Wednesday, July 24, 2013

Nursing During Pregnancy: Is It Safe to Breastfeed while Pregnant?

Let's talk about breastfeeding and pregnancy! There are several issues at work here, and I'll be talking about a few of them over the course of this week. 

The questions I'll be covering are:
Is It Safe to Breastfeed while Pregnant?

Today's question: Is It Safe to Breastfeed while Pregnant?

The short answer is: Yes! For most women, it is perfectly fine to continue to breastfeed throughout pregnancy.

There are generally three concerns raised about breastfeeding during pregnancy. These are:

1.  Breastfeeding releases oxytocin, which also causes uterine contractions.
2.  Making breastmilk requires quite a lot of the mother's resources.
3.  Pregnancy will cause your milk to dry up.

Let's take a look at each of these concerns.

1. Breastfeeding releases oxytocin, which also causes uterine contractions. 

This is true. Oxytocin is the main hormone that stimulates the uterus to contract during labor. Oxytocin is also released during orgasm and breastfeeding and is called the "love" hormone, because it encourages the bond between mother and baby or between partners.

Some women are concerned that the oxytocin released during breastfeeding may cause her to go into labor prematurely. Indeed, nipple stimulation (which is what causes the release of oxytocin) is one method of "natural" labor induction for women near or beyond their due dates. It is important to remember that your uterus is contracting occasionally throughout your pregnancy whether you are breastfeeding or not. These are not as strong or as regular as labor contractions, but they are normal and expected and are thought to "warm up" the uterus for labor. 

As mentioned, oxytocin is also released during orgasm, and sexual intercourse is considered safe for most women during pregnancy. Breastfeeding, as well, can continue through pregnancy.

Uterine contractions brought on by breastfeeding may become a concern if you have any complications, including a history of preterm labor. Please check with your care provider if you have reason to think breastfeeding during pregnancy may not be safe in your situation.

2. Making breastmilk requires a lot of the mother's resources.

This is also true. Making breastmilk requires nutrients and calories from the mother, just as pregnancy does. Some women may be concerned that they cannot take in enough to handle this doubled demand.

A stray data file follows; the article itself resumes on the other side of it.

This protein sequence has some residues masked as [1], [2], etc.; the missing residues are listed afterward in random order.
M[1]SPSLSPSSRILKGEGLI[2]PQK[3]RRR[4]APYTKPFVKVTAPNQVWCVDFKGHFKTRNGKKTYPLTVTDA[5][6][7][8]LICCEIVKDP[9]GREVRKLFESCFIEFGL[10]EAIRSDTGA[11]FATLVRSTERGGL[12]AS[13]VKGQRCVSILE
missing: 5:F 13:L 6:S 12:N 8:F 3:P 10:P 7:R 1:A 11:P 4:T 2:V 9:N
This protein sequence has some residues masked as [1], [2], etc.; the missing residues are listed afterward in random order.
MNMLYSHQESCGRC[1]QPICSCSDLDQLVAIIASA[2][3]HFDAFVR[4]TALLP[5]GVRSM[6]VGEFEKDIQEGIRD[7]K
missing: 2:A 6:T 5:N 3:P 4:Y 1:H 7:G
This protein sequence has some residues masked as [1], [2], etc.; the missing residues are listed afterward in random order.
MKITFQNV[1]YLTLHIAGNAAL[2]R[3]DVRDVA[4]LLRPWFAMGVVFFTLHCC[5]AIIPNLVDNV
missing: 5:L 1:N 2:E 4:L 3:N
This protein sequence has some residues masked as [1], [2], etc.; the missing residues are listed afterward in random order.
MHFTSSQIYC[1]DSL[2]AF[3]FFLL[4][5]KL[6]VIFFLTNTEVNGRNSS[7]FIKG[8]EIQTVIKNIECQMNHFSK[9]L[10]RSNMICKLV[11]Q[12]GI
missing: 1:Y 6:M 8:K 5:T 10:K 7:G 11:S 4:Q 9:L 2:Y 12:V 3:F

However, unless you are already malnourished, there is no reason that you cannot eat and drink enough to provide for your nursling and your developing baby. Eat to your hunger and drink to your thirst. You will probably notice an increase in appetite and thirst, but that is reasonable given the amount of calories your pregnancy and breastfeeding combined will require. This will also depend greatly on the age of your nursling and how much he or she still nurses. An older toddler who is only nursing a couple of times a day will not require many additional calories from you. If your baby is still under a year old and mostly relies upon your milk for sustenance, you may find it more difficult to keep up. If he or she is old enough, you can try offering more solid foods if you need to cut back on nursing.

3. Pregnancy will cause your milk to dry up.

This may be true in some cases. For some women, the hormones of pregnancy will cause a supply drop in preparation for the switch back to colostrum when the new baby is born, while others continue to nurse regularly and comfortably all the way through their pregnancies. For some, supply problems begin almost immediately, while for others, the supply dip or drying up occurs during the second trimester. There's no way to know in advance whether you are one of these women, and an ample supply pre-pregnancy is not a predictor. I had plenty of milk before I became pregnant and did not expect pregnancy to affect my supply. Instead, I found my supply quickly dwindled to nothing despite my toddler's continuing to nurse. I could tell that he was eating considerably more solid foods and receiving very little breastmilk. I had trouble expressing even a couple of drops of milk by the middle of the second trimester. Some women are able to combat this supply dip by using foods and herbs that can increase milk supply, but this will not work for everyone.

You need to be aware of this possibility, because if you do become pregnant while your baby is still under a year old, it may be difficult to continue to meet his needs if your milk does dry up. You should take this into consideration if you're considering allowing breastfeeding to be your only form of birth control. (See the previous post for more on breastfeeding as contraception.)

Remember that this possibility doesn't mean you shouldn't at least try to continue breastfeeding during your pregnancy, if that is your desire.

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